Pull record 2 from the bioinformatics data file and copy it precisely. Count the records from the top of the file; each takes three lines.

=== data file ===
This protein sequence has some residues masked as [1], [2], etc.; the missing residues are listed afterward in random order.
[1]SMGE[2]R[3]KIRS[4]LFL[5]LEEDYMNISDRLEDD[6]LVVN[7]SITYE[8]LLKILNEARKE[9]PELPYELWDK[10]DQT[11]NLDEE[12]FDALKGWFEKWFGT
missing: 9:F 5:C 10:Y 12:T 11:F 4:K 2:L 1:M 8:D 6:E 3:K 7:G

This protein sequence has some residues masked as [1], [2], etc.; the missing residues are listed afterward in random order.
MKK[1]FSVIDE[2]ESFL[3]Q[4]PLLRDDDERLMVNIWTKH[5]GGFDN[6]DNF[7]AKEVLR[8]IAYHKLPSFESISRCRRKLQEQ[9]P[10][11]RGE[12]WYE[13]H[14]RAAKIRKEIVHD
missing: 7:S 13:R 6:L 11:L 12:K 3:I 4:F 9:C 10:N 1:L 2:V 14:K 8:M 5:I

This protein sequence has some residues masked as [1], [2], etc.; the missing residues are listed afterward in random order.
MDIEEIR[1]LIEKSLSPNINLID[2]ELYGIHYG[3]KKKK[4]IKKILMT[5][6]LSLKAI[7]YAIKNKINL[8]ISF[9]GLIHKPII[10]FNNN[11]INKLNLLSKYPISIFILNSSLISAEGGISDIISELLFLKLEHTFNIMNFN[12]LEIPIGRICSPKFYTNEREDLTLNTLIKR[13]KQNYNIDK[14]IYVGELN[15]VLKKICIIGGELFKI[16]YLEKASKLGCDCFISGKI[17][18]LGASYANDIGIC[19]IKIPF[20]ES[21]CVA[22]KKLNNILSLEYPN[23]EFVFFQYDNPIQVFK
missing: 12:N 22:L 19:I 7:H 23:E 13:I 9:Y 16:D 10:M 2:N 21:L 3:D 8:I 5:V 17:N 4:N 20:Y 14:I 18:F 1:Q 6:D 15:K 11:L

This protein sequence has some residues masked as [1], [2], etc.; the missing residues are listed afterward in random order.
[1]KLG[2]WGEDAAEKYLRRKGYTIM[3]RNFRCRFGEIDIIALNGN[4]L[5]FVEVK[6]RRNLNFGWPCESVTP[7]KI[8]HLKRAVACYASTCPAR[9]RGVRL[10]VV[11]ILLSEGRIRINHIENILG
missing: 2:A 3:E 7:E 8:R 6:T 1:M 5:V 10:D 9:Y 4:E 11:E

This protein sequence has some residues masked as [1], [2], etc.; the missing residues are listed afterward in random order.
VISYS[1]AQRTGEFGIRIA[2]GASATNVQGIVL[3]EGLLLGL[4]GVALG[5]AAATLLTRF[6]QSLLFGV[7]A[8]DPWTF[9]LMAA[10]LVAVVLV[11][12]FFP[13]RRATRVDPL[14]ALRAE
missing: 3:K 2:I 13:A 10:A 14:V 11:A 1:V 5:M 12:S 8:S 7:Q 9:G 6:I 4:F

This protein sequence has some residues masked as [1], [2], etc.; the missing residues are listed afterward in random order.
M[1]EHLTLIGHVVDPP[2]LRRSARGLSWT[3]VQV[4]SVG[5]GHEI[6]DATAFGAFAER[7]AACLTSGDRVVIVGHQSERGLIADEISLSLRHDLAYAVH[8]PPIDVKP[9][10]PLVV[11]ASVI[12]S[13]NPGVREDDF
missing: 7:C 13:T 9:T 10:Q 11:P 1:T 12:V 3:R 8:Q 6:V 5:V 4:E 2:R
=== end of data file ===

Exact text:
This protein sequence has some residues masked as [1], [2], etc.; the missing residues are listed afterward in random order.
MKK[1]FSVIDE[2]ESFL[3]Q[4]PLLRDDDERLMVNIWTKH[5]GGFDN[6]DNF[7]AKEVLR[8]IAYHKLPSFESISRCRRKLQEQ[9]P[10][11]RGE[12]WYE[13]H[14]RAAKIRKEIVHD
missing: 7:S 13:R 6:L 11:L 12:K 3:I 4:F 9:C 10:N 1:L 2:V 14:K 8:M 5:I